PASADENA, California (WCMH) — Anything short of a spot in the College Football Playoff is considered a disappointing season for Ohio State. The Buckeyes are out of the playoff for the first time in three years, but can end the season on a high when they face Utah at 5 p.m. in the Rose Bowl.

The Buckeyes are making their 16th Rose Bowl appearance and second in four years. Meanwhile, Utah will be playing in the “Granddaddy of them All” for the first time after beating Oregon in the Pac-12 championship game.

“You should know we’re still motivated,” offensive tackle Thayer Munford said. “People might think we’re not motivated but we are, especially with that loss to That Team Up North.”

Here are three things to watch for in Saturday’s game:

New faces on OSU’s offense

On offense, stand-out receivers Chris Olave and Garrett Wilson, along with offensive tackle Nicholas Petit-Frere, decided to forgo the Rose Bowl and declare for the NFL Draft.

That means true freshmen receivers Emeka Egbuka and Marvis Harrison Jr. will get plenty of reps, along with sophomore Julian Fleming, who’s been injured for most of his college career.

“The real deal early on will be to get them to settle down even though we’re playing with the hype of the Rose Bowl, the opponent we’re playing, the exposure of TV in a big game,” OSU offensive coordinator Kevin Wilson said. “You came here to play in these games and now it’s your time. It’s a great opportunity to springboard and jump-start your next season.”

Ohio State will move Munford back to left tackle after playing left guard most of the season Petit-Frere is unavailable. Taking over at left guard will be junior Matt Jones who played regularly this season. The rest of the Buckeyes’ starting line will look the same, but keep an eye out to see if younger players, like true freshman Donovan Jackson and redshirt freshman Josh Fryar, are given an opportunity against the Utes.

Stop the rock (can’t stop the rock?)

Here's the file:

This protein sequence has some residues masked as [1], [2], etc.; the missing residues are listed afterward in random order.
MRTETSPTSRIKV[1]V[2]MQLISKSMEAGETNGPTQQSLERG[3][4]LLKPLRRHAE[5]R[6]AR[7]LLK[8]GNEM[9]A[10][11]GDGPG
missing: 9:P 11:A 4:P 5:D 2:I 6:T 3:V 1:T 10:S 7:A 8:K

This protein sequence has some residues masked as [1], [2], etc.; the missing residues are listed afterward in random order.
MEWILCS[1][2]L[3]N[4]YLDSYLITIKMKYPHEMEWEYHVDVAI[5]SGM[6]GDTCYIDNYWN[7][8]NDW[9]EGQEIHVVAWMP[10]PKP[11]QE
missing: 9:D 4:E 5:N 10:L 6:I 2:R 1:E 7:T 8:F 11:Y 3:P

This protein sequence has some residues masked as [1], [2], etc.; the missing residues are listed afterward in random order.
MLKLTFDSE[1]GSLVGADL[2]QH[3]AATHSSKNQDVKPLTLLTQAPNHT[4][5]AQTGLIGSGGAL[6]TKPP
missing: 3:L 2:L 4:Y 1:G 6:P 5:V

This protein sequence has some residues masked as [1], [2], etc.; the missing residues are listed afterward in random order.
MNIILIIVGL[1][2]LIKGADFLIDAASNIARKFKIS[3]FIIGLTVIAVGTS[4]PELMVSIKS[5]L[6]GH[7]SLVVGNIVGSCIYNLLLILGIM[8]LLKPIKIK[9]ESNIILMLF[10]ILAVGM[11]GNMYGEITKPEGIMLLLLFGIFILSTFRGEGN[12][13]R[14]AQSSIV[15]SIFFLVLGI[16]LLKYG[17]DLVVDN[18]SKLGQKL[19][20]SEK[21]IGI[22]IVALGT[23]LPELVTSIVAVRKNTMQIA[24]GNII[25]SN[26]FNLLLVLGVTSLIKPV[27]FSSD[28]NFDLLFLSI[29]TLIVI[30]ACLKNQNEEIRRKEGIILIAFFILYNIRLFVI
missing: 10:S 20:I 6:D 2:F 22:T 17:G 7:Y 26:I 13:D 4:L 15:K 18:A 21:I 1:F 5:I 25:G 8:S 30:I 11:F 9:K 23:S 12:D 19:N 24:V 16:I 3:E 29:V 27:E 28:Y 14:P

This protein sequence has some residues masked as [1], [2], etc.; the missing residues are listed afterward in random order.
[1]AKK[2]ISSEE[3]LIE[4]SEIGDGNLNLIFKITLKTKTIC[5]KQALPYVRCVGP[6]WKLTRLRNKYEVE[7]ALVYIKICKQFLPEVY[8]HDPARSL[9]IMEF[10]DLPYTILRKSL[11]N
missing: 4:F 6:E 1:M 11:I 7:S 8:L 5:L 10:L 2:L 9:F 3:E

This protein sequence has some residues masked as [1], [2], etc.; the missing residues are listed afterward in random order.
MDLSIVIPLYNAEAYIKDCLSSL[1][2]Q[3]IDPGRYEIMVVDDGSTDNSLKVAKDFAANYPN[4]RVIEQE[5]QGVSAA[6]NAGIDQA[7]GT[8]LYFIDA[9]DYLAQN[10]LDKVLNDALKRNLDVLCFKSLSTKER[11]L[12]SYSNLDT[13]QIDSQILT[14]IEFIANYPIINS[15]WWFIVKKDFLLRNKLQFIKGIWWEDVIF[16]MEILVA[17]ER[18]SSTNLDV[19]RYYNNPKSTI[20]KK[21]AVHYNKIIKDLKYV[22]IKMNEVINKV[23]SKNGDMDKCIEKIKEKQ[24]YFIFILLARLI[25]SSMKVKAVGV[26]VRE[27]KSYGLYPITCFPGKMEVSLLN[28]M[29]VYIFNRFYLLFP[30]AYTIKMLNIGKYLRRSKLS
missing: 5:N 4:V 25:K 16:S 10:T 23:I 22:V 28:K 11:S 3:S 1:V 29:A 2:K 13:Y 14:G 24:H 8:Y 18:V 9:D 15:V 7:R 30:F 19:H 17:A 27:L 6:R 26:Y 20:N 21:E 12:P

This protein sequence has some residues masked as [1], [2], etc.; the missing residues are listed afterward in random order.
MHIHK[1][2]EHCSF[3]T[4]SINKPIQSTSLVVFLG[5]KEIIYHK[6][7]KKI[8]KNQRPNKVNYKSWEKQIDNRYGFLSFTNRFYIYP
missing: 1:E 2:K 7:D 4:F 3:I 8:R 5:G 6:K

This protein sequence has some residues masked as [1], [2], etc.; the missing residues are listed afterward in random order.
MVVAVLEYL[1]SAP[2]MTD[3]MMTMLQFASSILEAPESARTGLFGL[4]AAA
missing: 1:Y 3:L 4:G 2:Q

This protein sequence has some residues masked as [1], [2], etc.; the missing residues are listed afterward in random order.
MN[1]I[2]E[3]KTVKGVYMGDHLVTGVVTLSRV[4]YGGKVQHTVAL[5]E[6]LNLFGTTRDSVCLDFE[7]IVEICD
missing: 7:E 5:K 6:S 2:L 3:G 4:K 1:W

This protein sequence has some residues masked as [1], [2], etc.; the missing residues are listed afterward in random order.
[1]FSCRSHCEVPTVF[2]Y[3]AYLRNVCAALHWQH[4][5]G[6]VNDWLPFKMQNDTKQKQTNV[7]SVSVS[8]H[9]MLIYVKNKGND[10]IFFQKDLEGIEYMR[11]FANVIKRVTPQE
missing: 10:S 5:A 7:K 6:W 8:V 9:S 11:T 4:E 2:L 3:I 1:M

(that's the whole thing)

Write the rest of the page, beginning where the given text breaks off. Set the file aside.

All of Buckeye nation, and maybe even Apollo 440, want to know: Can Ohio State stop the rock? It’s been the biggest storyline leading up to the Rose Bowl after the Buckeyes gave up 297 yards rushing to Michigan.

“Yeah it definitely left a bad taste in our mouth, but we put that game behind us,” sophomore defensive back Ronnie Hickman said. “Our main focus is on Utah and trying to send the seniors out the right way.”

Utah’s rushing attack is just as formidable as Michigan. The Utes average 5.61 yards per rush (2nd best in the nation) and 216.1 yards per game (13th best in the country).

“The thing that jumps off the table right away is their physicality,” defensive play-caller and safeties coach Matt Barnes said. “They try to run the ball downhill, they’re big up front and they do a really good job.”

Barnes said the Utes have an NFL-style offense, utilizing multiple tight end personnel sets while incorporating a healthy dose of pre-snap shifts and motions.

“They want to stretch the ball around the edge, they want to try to seal you off,” senior defensive end Tyreke Smith said. “Those [running] backs, you got to make them feel you. You got to put bodies on them.”

Stopping the run will be even more challenging for the Buckeyes after All-American defensive tackle Haskell Garrett declared for the NFL Draft. True freshman DT Tyleik Williams showed flashes of dominance throughout the season and he’ll be given a larger with Garrett’s absence.

Buckeyes #1 offense will be challenged

Ohio State’s offense is one of the most explosive in the country, especially through the air:

  • #1 scoring offense (45.5 points per game)
  • #2 pass efficiency (178.49)
  • #2 yards per attempt (9.8)
  • #4 pass yards per game (364.9)
  • #5 pass touchdowns (40)

But the Buckeyes will get a challenge from Utah, which ranks 24th nationally in pass yards allowed (195.3 per game) and is tied for 6th nationally in total sacks (42). Defensive end Mika Tafua leads the Pac 12 in sacks (9.5) while his teammate, linebacker Devin Lloyd, racked up eight sacks this season. Both players announced they will enter the NFL Draft following the Rose Bowl.

“They do a lot of good things. Number 0, Devin Lloyd, he does a great job. He’s an all-world player,” OSU quarterback C.J. Stroud said. They’ve got some good DBs, the safety does a great job of reading eyes . . . The D-line, number 42 [Tafua] and number 7 [Van Fillinger] 7 do a good job of creating pass rush.”

OSU offensive coordinator Kevin Wilson called Utah head coach Kyle Whittingham an ‘elder statesman’ of college football and credits his coaching style with the way Utah plays.

“They’re aggressive with what they do,” Wilson said. “Defensively, they’re one of the best in the nation. I think someone said they don’t have a lot of interceptions, but they’re one of the tops in the nation in pass breakups. That means you’re still playing good pace.”

Utah’s aggressiveness shows up in the run game as well with the Utes ranking 20th nationally in rush yards allowed per game (120.1) while the Buckeyes average 186.5 yards on the ground.